“Under heaven” means everywhere.   Jesus Christ is the only way to God.  From Him alone comes the free gift of salvation of all people.  This is what Jude wanted his letter to be about.  But something changed his mind, and so instead of writing about our common salvation, Jude wrote about “contending for the faith.”  So he went from wanting to talk about salvation to fighting for it.  Sometimes a Christian has to “contend for the faith.”  Sometimes he doesn’t have a choice but to defend the salvation he possesses.  Here are a number of verses about this very topic:

But in your hearts set apart Christ as Lord. Always be prepared to give an answer to everyone who asks you to give the reason for the hope that you have. But do this with gentleness and respect….  (1 Peter 3:15 | NIV84)

We demolish arguments and every pretension that sets itself up against the knowledge of God, and we take captive every thought to make it obedient to Christ.   (2 Corinthians 10:5 | NIV84)

He must hold firmly to the trustworthy message as it has been taught, so that he can encourage others by sound doctrine and refute those who oppose it.   (Titus 1:9 | NIV84)

Have nothing to do with the fruitless deeds of darkness, but rather expose them.  (Ephesians 5:11 | NIV84)

False teachers, false teaching

We don’t have any of the details, but somehow Jude found out that the people to whom he was writing had gotten themselves into a little trouble:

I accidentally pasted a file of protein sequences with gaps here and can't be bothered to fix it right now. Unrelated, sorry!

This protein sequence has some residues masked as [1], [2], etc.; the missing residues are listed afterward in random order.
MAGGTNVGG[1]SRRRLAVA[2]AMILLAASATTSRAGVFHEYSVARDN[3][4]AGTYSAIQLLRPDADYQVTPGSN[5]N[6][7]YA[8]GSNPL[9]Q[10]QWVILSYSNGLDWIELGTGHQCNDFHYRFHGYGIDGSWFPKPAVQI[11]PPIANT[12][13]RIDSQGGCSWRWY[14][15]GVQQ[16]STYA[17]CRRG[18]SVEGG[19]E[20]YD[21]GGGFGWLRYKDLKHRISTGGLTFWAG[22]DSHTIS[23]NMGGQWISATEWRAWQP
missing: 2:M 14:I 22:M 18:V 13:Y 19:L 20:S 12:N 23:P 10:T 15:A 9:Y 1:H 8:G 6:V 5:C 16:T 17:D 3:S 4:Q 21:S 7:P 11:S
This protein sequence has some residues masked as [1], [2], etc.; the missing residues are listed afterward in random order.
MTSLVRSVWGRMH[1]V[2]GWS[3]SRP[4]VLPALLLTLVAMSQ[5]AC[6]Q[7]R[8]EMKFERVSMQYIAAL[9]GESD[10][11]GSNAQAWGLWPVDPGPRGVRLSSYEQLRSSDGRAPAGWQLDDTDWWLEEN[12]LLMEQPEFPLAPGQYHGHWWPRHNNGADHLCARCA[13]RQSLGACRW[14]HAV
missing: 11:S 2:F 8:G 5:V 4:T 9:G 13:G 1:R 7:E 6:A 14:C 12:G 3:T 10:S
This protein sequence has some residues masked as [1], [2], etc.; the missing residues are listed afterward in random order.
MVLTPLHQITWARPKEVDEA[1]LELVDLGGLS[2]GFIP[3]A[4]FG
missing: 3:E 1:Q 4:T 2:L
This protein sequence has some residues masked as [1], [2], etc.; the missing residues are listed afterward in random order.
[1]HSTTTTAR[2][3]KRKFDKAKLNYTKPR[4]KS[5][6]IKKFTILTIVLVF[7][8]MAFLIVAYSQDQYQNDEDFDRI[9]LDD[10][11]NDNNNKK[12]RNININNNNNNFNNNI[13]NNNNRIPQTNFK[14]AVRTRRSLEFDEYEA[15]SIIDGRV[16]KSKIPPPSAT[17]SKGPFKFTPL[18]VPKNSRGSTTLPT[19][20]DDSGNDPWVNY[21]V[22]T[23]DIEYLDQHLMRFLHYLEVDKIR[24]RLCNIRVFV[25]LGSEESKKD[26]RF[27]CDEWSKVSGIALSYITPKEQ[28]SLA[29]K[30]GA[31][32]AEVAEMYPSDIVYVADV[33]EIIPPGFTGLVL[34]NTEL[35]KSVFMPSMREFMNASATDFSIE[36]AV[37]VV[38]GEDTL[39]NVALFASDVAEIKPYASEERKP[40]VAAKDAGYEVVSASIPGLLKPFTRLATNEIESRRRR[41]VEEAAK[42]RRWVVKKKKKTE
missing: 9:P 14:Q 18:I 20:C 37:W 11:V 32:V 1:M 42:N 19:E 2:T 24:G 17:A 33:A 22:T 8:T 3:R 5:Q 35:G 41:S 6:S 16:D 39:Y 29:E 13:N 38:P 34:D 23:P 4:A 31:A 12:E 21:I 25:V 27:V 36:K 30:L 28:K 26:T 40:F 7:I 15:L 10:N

For certain men whose condemnation was written about long ago have secretly slipped in among you. They are godless men, who change the grace of our God into a license for immorality and deny Jesus Christ our only Sovereign and Lord.   (Jude 1:4 | NIV84)

Some false false teachers had wormed their way into the church Jude was writing to.  The way Jude wrote this is telling.  There were “certain men,” or just a few of them, but there would be more coming.  False teachers are like cockroaches.  There’s never just one.  And they’re a crafty lot – they literally “creep in” and “insinuate themselves” among the true believers; they pretend to be something they are not.  

As you read through the New Testament, you don’t have to be a Bible scholar to get the drift that this problem was not just something that Jude wrote about.  Paul, Peter, and John all wrote letters earnestly trying to “contend for the faith.”  It seems almost impossible to conceive that mere years from the the ascension of Jesus, the outpouring of the Holy Spirit, and the founding of the Church, that this was such a big problem.  There were false teachers everywhere, threatening every congregation with their weird, aberrant philosophies that were more often than not a mixture of Christian, Jewish, and Eastern theologies and philosophies.  And, sadly, these early Christians were just a gullible as this present generation is.  These days it seems like Christians will believe just any teaching that barely approximates the truth.  There’s a definite lack of wisdom and discernment among the members of the Body of Christ.   

Here’s Jude’s estimate of the ones he was concerned about:

These men are blemishes at your love feasts, eating with you without the slightest qualm–shepherds who feed only themselves. They are clouds without rain, blown along by the wind; autumn trees, without fruit and uprooted–twice dead.  They are wild waves of the sea, foaming up their shame; wandering stars, for whom blackest darkness has been reserved forever.  (Jude 1:12-13 | NIV84)